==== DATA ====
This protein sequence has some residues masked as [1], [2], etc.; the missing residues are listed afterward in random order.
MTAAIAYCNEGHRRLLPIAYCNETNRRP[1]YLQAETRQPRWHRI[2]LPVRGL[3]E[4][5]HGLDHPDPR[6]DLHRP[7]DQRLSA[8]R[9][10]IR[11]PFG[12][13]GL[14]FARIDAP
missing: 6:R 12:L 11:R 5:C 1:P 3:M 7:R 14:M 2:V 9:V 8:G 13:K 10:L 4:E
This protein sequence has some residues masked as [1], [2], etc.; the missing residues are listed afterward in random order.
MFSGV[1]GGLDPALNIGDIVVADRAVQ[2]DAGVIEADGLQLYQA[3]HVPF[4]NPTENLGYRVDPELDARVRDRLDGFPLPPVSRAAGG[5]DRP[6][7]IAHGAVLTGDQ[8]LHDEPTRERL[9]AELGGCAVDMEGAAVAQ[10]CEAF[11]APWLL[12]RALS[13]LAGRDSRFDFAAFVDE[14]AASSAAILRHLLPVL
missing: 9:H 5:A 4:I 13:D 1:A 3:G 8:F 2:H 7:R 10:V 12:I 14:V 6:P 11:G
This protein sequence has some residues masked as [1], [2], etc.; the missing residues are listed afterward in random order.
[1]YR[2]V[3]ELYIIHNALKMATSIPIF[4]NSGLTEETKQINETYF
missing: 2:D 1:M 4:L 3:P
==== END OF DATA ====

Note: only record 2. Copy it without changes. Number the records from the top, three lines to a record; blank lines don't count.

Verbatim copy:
This protein sequence has some residues masked as [1], [2], etc.; the missing residues are listed afterward in random order.
MFSGV[1]GGLDPALNIGDIVVADRAVQ[2]DAGVIEADGLQLYQA[3]HVPF[4]NPTENLGYRVDPELDARVRDRLDGFPLPPVSRAAGG[5]DRP[6][7]IAHGAVLTGDQ[8]LHDEPTRERL[9]AELGGCAVDMEGAAVAQ[10]CEAF[11]APWLL[12]RALS[13]LAGRDSRFDFAAFVDE[14]AASSAAILRHLLPVL
missing: 9:H 5:A 4:I 13:D 1:A 3:G 8:F 2:H 7:R 10:V 12:I 14:V 6:P 11:G